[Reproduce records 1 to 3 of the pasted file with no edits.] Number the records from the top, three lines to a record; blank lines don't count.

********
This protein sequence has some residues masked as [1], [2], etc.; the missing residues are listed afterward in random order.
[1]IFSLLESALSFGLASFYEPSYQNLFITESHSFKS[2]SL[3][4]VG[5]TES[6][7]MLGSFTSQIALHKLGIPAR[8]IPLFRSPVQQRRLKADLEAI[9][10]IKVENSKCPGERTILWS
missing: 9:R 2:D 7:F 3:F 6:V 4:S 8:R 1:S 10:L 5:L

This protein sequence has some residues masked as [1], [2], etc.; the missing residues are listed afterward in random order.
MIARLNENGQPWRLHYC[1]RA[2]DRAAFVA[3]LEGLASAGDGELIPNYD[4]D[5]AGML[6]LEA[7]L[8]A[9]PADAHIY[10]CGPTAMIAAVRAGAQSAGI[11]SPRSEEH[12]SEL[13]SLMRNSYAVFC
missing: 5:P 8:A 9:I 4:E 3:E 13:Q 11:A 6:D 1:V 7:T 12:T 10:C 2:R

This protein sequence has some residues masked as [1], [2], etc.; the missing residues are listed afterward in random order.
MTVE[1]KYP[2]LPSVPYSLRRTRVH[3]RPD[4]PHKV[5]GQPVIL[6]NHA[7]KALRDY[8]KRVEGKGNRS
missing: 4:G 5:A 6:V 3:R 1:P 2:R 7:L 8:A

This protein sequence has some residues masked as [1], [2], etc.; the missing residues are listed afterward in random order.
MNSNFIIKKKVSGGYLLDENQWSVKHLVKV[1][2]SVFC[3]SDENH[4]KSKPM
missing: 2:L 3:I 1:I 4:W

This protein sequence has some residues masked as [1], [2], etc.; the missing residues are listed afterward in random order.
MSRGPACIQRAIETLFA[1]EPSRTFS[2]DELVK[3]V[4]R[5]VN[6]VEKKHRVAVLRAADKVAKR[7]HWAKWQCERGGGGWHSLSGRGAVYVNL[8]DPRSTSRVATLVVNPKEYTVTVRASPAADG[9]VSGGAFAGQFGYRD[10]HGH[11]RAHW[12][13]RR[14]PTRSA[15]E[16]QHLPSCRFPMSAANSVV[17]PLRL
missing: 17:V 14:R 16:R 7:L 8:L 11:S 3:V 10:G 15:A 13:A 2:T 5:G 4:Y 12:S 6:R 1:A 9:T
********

This protein sequence has some residues masked as [1], [2], etc.; the missing residues are listed afterward in random order.
[1]IFSLLESALSFGLASFYEPSYQNLFITESHSFKS[2]SL[3][4]VG[5]TES[6][7]MLGSFTSQIALHKLGIPAR[8]IPLFRSPVQQRRLKADLEAI[9][10]IKVENSKCPGERTILWS
missing: 9:R 2:D 7:F 3:F 6:V 4:S 8:R 1:S 10:L 5:L

This protein sequence has some residues masked as [1], [2], etc.; the missing residues are listed afterward in random order.
MIARLNENGQPWRLHYC[1]RA[2]DRAAFVA[3]LEGLASAGDGELIPNYD[4]D[5]AGML[6]LEA[7]L[8]A[9]PADAHIY[10]CGPTAMIAAVRAGAQSAGI[11]SPRSEEH[12]SEL[13]SLMRNSYAVFC
missing: 5:P 8:A 9:I 4:E 3:E 13:Q 11:A 6:D 1:V 7:T 12:T 10:C 2:R

This protein sequence has some residues masked as [1], [2], etc.; the missing residues are listed afterward in random order.
MTVE[1]KYP[2]LPSVPYSLRRTRVH[3]RPD[4]PHKV[5]GQPVIL[6]NHA[7]KALRDY[8]KRVEGKGNRS
missing: 4:G 5:A 6:V 3:R 1:P 2:R 7:L 8:A